Foreign warships arrive in Cape Town for inaugural naval exercise


After six months of planning, warships from Russia and China arrived in Cape Town this past weekend for the inaugural Exercise Mosi, a multinational maritime exercise hosted by South Africa.

The exercise is scheduled to take place off the southern Cape coast over the period 25 to 30 November. According to the South African Navy (SAN), the exercise is primarily focused on maritime economic security, interoperability and maintaining the good relations between the participating navies.

Arrival day for the foreign warships was Sunday 24 November, with Russian fleet tanker Vjazma and rescue tug SB406 berthing inside Table Bay Harbour, joining SA Navy fleet support vessel SAS Drakensberg and hydrographic survey vessel SAS Protea inside the commercial port.

At 13:45, a 21 Gun Salute was exchanged between the Russian Navy Slava-class missile cruiser Marshal Ustinov and the South African Navy battery on Lion’s Head which overlooks the harbour. A 21 Gun salute is an international naval tradition and stems from the days of sail and wooden ships. As the ships’ guns were loaded with gunpowder and only had one projectile, the ship would fire its guns when entering a friendly harbour, in order to harmlessly expend the gunpowder, indicating the ship is not a threat. The gun battery ashore would then also harmlessly fire its guns to indicate that their guns have been rendered ineffective. This would indicate the ship is welcome to enter the harbour. This tradition evolved through the years and now the 21 gun salute is adopted by most navies worldwide.

The Chinese vessel Weifangin Cape Town.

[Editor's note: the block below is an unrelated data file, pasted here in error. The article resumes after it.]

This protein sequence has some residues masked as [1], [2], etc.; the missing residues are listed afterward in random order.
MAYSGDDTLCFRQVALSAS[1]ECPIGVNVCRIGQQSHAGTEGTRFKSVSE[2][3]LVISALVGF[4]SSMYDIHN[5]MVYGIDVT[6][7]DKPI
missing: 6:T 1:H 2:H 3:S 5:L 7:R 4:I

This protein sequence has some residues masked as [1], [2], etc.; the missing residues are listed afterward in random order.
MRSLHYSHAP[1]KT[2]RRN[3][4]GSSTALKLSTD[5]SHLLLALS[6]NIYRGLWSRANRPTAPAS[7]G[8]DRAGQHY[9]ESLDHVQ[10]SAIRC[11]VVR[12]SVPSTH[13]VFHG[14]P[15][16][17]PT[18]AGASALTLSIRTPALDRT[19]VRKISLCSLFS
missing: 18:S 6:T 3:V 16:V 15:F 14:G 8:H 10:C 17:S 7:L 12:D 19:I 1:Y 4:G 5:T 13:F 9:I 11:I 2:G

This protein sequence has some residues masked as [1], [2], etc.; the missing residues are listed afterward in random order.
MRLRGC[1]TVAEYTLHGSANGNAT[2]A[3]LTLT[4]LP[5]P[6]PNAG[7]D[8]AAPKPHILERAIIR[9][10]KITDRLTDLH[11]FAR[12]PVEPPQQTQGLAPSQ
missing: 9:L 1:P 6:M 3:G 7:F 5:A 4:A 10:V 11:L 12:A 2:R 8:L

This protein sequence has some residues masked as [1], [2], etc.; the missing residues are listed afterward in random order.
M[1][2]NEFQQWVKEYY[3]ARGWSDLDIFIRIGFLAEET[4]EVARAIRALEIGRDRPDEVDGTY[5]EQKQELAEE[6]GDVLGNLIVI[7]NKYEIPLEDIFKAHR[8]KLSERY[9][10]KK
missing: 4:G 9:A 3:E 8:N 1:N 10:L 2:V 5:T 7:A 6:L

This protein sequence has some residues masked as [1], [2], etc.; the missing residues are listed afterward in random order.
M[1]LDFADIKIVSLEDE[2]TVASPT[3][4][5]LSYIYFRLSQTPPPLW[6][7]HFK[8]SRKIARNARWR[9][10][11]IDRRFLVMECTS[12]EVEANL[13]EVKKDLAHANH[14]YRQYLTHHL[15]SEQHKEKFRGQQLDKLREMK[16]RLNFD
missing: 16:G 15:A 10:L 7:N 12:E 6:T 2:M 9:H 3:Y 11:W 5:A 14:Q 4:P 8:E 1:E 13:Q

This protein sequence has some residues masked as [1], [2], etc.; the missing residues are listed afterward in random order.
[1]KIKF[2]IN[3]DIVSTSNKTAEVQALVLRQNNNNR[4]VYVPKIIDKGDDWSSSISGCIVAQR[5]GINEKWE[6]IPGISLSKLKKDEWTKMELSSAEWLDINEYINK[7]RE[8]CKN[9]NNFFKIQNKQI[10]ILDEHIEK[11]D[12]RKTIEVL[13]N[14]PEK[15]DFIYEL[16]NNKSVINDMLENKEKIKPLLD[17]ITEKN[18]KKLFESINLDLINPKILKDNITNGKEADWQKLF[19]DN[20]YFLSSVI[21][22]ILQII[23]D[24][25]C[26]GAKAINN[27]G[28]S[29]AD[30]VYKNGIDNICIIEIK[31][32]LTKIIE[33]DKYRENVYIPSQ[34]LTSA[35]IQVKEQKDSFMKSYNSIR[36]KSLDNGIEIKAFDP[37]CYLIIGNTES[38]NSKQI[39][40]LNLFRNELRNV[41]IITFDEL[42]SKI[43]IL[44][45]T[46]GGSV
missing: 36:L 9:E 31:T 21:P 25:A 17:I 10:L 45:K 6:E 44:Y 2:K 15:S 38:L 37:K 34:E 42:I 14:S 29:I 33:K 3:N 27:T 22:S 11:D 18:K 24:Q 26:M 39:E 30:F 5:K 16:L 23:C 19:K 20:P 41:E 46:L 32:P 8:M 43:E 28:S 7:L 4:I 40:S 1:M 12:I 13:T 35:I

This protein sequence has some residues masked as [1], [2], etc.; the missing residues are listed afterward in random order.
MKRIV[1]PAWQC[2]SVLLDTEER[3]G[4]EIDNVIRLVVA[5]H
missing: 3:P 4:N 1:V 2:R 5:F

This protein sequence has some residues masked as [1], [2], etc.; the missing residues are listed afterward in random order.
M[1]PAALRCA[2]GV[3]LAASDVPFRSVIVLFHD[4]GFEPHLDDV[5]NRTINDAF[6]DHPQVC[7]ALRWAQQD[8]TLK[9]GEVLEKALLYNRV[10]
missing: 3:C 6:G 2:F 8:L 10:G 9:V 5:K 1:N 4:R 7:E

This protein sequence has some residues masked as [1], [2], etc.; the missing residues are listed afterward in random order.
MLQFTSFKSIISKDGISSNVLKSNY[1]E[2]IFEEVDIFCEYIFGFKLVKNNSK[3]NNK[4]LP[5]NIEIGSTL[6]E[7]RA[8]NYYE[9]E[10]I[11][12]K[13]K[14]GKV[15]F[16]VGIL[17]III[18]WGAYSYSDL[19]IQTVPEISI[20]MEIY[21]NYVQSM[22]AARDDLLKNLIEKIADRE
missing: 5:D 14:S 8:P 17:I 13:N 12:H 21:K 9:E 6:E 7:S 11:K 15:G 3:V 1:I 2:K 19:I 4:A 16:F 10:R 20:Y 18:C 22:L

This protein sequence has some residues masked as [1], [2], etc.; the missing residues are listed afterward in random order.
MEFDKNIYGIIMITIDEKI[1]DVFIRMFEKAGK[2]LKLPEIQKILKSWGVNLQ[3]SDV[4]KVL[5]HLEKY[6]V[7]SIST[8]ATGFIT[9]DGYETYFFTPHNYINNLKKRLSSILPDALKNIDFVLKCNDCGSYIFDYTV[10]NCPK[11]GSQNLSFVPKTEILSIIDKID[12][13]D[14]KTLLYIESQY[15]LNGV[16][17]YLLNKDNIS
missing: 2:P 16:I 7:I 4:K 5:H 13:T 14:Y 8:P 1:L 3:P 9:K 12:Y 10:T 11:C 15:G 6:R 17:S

Thereafter, Marshal Ustinov and the Chinese Peoples’ Liberation Army Navy (PLAN) Type 054A frigate Weifang berthed at V&A Waterfront Jetty 2, joining the SA Navy frigate SAS Amatola which had arrived the previous day.

The vessels were greeted by SA Navy Flag Officer Fleet, Rear Admiral Bulele Mhlana, PLAN Rear Admiral Zongcheng Liu and Russian Rear Admiral Vladimir Ivanovich Zemskov.

Exercise Mosi will be conducted over five days, with the first three days alongside and the last two days with the execution of a sea programme.

The theme of the exercise is ‘The promotion of Safe Navigation and Maritime Economic Security’, with the following strategic and operational objectives:
• Development of Chinese, Russian and South African relations through the reinforcement of multinational exercises between the three nations;
• Training of a Multinational Task Organisation to counter security threats at sea; and
• Demonstration of a multinational willingness to ensure regional maritime peace, security and stability.

The alongside phase will focus on finalisation of planning, finalisation of sea programmes as well as military social and cultural activities amongst others.

The Sea Phase, on 28 and 29 November, will focus on surface gunnery exercises, helicopter cross deck landings, boarding operations and disaster control exercises.

The ships berthed at the V&A Waterfront Jetty 2 (SAS Amatola, Marshal Ustinov and Weifang) will be open to the public on Tuesday 26 November between 9:30 and 13:00. The queue for the Marshal Ustinov will be closing earlier.